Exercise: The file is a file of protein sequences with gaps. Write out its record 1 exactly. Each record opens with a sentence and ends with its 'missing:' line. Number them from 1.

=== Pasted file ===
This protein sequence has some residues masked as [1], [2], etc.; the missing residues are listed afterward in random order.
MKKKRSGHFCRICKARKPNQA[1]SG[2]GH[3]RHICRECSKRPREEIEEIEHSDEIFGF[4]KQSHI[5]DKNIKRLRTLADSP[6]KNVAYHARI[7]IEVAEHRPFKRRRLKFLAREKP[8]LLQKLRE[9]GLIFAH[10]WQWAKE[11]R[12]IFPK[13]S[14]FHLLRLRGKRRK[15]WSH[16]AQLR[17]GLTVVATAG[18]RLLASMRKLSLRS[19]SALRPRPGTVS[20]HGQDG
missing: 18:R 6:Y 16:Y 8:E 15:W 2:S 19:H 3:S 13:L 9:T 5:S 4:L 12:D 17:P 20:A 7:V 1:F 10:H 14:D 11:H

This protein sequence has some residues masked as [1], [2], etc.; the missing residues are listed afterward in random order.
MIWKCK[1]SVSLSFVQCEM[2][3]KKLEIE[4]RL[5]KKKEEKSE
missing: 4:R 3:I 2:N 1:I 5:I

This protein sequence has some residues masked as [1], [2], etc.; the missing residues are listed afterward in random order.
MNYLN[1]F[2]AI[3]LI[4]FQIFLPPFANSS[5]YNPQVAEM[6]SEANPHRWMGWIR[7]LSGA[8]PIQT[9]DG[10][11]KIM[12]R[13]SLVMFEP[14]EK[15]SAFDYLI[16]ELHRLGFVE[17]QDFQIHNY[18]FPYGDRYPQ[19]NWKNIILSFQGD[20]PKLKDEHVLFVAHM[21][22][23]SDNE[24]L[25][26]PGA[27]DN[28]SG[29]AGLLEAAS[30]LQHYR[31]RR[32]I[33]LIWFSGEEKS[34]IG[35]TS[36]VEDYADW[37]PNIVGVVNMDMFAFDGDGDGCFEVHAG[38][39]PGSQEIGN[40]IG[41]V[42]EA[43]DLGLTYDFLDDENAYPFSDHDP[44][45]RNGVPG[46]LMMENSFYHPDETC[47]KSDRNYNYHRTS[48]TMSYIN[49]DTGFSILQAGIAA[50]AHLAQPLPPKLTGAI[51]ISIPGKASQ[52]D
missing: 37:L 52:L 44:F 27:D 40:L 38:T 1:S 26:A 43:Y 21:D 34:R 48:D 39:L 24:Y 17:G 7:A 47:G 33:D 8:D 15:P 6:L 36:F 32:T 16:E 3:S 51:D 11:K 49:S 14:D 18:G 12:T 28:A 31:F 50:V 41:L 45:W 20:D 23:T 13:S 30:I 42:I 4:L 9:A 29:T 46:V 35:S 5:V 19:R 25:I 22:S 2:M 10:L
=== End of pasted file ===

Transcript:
This protein sequence has some residues masked as [1], [2], etc.; the missing residues are listed afterward in random order.
MKKKRSGHFCRICKARKPNQA[1]SG[2]GH[3]RHICRECSKRPREEIEEIEHSDEIFGF[4]KQSHI[5]DKNIKRLRTLADSP[6]KNVAYHARI[7]IEVAEHRPFKRRRLKFLAREKP[8]LLQKLRE[9]GLIFAH[10]WQWAKE[11]R[12]IFPK[13]S[14]FHLLRLRGKRRK[15]WSH[16]AQLR[17]GLTVVATAG[18]RLLASMRKLSLRS[19]SALRPRPGTVS[20]HGQDG
missing: 18:R 6:Y 16:Y 8:E 15:W 2:S 19:H 3:S 13:L 9:T 5:S 4:L 12:D 17:P 20:A 7:V 1:F 10:H 14:D 11:H